Who doesn't like Italian food? The cuisine of Italy is one of the best-known worldwide and one of the most popular as well. And for good reason. It tastes great, with its zesty tomato sauces, gooey cheese, tangy olives and anchovies, and comforting pasta and breads. Pizza -- the hallmark of Italy -- has become such a part of our American fare that it's considered by some to be one of the four main food groups.
Italians who settled in New York opened pizzerias, where Italian pastas, pizzas and other specialties were offered at their small, neighborhood restaurants. In this same tradition, Chris Bennett opened Bennidito's Pizza in 1996 on the South Hill.
"I wanted to have a great pizzeria like you see back East," Bennett says. "It's a place to hang out where you can run into your neighbors."
Bennidito's on the South Hill has proven to be just that -- a popular neighborhood pizzeria. Its unusual pizzas, calzones, Italian hot sandwiches, wings and salads utilize recipes that Bennett and his mom perfected.
On Monday, Bennett's second local pizzeria opened in the Indian Trail neighborhood. The eatery features the same popular menu with gourmet thin-crust pizzas baked in deck ovens from New York that are lined with brick and stone. The house-made pizza dough is covered with creative toppings, like basil, kalamata olives, Italian sausage, pancetta bacon, pepperoncini, pesto, proscuitto and sun-dried tomatoes.
At the opening party Sunday, we sampled an array of Bennidito's pizzas. All the Italian pies sported a savory, thin crust with interesting toppings that weren't heavy or gummy. Our taste testers concluded that Bennidito's offers a refined pizza with a distinctive taste and just enough cheese to impart a soft texture and flavor, but subtle enough so that the other flavors shine through.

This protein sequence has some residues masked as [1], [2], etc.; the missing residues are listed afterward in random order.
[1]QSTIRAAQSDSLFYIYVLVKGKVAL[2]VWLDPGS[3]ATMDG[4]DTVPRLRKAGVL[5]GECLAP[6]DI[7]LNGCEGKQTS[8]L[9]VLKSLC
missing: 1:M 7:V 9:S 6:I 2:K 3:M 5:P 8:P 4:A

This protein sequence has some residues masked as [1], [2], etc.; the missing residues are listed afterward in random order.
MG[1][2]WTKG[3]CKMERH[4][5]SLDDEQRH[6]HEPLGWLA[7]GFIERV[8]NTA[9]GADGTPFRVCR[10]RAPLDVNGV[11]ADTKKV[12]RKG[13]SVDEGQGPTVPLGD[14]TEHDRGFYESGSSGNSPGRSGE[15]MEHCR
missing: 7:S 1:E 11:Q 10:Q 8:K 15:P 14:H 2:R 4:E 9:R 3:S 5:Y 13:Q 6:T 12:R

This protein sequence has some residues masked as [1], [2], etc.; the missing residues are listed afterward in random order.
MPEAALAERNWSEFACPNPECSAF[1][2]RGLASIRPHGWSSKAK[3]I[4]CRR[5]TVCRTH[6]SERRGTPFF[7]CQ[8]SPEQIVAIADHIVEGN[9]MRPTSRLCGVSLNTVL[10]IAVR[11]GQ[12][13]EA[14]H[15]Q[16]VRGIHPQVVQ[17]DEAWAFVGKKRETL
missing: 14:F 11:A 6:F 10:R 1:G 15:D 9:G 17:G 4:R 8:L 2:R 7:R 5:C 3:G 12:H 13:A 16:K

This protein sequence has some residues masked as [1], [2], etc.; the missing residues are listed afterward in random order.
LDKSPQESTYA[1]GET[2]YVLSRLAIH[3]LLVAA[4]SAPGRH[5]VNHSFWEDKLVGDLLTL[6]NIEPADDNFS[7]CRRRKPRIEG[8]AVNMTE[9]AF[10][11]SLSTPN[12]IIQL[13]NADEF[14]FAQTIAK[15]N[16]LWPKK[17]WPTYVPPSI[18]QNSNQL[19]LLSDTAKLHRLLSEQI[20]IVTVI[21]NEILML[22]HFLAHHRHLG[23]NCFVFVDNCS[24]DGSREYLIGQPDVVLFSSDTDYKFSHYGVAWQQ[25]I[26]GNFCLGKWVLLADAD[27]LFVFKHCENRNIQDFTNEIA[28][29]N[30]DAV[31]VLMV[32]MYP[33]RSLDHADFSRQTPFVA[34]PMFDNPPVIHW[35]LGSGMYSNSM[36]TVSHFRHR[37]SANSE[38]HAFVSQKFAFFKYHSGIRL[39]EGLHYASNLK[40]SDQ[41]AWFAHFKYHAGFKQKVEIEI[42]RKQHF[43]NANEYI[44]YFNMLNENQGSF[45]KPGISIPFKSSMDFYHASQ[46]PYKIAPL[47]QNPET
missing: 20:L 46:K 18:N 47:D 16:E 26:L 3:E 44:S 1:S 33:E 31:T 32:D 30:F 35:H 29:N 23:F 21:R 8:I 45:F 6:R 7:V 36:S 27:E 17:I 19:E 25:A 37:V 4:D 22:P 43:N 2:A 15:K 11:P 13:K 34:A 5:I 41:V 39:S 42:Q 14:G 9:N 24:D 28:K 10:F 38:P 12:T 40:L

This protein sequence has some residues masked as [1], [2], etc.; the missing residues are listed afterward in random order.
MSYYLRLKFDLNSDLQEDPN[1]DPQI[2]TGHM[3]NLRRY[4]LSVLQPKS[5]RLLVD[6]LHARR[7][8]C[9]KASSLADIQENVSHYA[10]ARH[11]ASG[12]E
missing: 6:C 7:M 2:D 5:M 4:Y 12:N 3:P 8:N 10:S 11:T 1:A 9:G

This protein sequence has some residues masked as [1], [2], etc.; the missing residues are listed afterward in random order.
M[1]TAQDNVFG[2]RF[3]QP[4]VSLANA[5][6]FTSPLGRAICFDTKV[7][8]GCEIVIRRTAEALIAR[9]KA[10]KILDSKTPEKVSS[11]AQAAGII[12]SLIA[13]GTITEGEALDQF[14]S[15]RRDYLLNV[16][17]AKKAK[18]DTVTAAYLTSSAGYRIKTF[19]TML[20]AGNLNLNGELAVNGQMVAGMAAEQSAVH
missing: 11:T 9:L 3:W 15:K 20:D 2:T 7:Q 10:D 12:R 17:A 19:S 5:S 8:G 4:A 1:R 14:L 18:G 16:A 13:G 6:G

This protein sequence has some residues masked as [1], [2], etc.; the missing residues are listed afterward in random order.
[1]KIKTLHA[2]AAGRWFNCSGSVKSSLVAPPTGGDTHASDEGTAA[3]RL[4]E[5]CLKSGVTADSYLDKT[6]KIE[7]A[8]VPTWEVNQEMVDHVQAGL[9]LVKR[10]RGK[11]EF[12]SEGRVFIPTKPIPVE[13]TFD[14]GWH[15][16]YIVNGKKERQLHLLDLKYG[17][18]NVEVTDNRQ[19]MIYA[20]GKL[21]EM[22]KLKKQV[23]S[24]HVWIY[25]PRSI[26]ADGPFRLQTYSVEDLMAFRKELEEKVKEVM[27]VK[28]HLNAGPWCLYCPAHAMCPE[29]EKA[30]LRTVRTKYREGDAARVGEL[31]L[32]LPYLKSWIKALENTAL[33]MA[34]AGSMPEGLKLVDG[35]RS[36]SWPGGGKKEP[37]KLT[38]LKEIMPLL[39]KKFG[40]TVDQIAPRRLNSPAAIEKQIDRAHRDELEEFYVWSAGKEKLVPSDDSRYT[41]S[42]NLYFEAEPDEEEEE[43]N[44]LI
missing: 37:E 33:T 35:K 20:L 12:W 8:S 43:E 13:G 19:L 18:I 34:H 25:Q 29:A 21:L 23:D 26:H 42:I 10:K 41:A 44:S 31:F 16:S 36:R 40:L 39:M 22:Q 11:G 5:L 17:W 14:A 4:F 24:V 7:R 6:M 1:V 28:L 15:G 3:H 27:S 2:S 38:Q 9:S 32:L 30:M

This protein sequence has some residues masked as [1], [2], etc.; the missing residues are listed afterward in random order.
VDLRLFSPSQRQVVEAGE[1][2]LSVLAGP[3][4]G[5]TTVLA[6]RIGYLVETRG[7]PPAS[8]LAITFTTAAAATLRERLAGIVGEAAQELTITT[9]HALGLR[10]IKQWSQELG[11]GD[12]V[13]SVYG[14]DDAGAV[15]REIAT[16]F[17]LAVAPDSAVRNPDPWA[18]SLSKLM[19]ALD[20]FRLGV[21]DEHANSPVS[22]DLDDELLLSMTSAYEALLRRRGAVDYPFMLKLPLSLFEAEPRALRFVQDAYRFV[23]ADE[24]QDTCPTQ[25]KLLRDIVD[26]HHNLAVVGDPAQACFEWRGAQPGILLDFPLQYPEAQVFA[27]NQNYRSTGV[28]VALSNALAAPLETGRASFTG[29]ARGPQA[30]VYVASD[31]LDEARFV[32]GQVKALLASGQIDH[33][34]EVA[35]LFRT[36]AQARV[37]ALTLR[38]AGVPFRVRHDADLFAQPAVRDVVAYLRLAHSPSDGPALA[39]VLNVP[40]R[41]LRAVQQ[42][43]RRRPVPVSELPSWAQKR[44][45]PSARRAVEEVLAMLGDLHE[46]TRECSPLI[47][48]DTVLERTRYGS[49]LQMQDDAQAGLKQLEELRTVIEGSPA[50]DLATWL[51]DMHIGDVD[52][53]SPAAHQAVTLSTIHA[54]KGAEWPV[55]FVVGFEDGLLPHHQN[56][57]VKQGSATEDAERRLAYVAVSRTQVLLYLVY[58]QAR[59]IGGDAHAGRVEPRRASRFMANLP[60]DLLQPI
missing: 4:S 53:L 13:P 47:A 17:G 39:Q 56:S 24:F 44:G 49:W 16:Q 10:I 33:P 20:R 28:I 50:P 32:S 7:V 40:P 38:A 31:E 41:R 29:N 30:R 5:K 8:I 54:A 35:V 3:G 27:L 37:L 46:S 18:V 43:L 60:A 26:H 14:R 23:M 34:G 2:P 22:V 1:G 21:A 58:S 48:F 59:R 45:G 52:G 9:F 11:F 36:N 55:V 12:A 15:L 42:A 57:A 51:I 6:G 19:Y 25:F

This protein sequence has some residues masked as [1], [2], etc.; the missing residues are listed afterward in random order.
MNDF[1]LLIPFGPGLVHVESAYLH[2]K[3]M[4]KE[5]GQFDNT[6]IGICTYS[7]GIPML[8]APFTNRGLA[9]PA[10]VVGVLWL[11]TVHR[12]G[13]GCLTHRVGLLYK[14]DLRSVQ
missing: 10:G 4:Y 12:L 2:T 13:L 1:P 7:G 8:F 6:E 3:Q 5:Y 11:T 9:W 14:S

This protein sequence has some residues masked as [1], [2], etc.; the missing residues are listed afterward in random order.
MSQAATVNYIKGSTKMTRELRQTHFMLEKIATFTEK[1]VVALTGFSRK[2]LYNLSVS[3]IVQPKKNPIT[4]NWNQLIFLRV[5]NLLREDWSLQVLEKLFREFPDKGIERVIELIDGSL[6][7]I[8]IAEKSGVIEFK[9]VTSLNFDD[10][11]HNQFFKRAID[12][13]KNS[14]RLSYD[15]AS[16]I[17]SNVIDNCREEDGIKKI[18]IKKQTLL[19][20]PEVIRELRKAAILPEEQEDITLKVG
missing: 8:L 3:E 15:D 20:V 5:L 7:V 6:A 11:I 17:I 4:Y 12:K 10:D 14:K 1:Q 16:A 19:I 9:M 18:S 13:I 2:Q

The Classico's fresh tomatoes, artichoke hearts, Gruyere, mozzarella and goat cheeses blend nicely with the garlic sauce and jalapenos. The Florentine brings a European flavor, with sun-dried tomatoes, spinach, roasted garlic, mozzarella and goat cheeses. Creamy fontina and fluffy ricotta cheeses add a unique texture to the savory Original Pesto. Roasted garlic, marinated chicken, fresh mushrooms and pesto sauce garnish the NC Primo.
Bennidito's d & eacute;cor of warm colors and bright copper accents are the perfect complements to the festive food. Beer and wine are available as well as carbonated beverages.
Bennidito's, at 9025 N. Indian Trail Rd., is open Monday-Saturday from 11 am-10 pm, Friday until 11 pm and Sunday from noon-9 pm. Call 466-2790.
Small but Tasty -- Another Italian staple that has been embraced by Americans is the panini. Literally, it means "small bread," but it packs a big taste. Traditionally, it is a grilled sandwich with the bread crust brushed lightly with olive oil.
Cheryl Swedo is now offering authentic paninis at the chic Carter's Coffee in the historic Hutton Building downtown. "They are made on traditional foccacia bread and lightly grilled," she says.
The Black Russian sports roast beef and pastrami, with red onion and provolone cheese. The Tuscan chicken panini features garlic chicken with sun-dried tomatoes, roasted red pepper and feta cheese. And, just like a pizza, the Pizzazz has pepperoni, mozzarella, onion and pizza sauce with an added touch of cream cheese.
In the New York tradition, you can also find coneys at Carter's. These hot dogs are covered with a meat sauce that is from a recipe from George's Coneys (if anyone remembers that far back in Spokane history). Swedo also offers quiche, cold sandwiches from Carnegie Square Bistro and hearty soups. And, of course, good, strong coffee.
Carter's Coffee, at 7 S. Washington, is open Monday-Friday from 7 am-3 pm. Call 624-8075.
Japan by Way of Vietnam -- For more than two years, Inland Northwesterners have flocked to the Valley's Teriyaki House for Japanese cuisine. Owner Tom Huynh is originally from Vietnam but has much experience at Asian restaurants.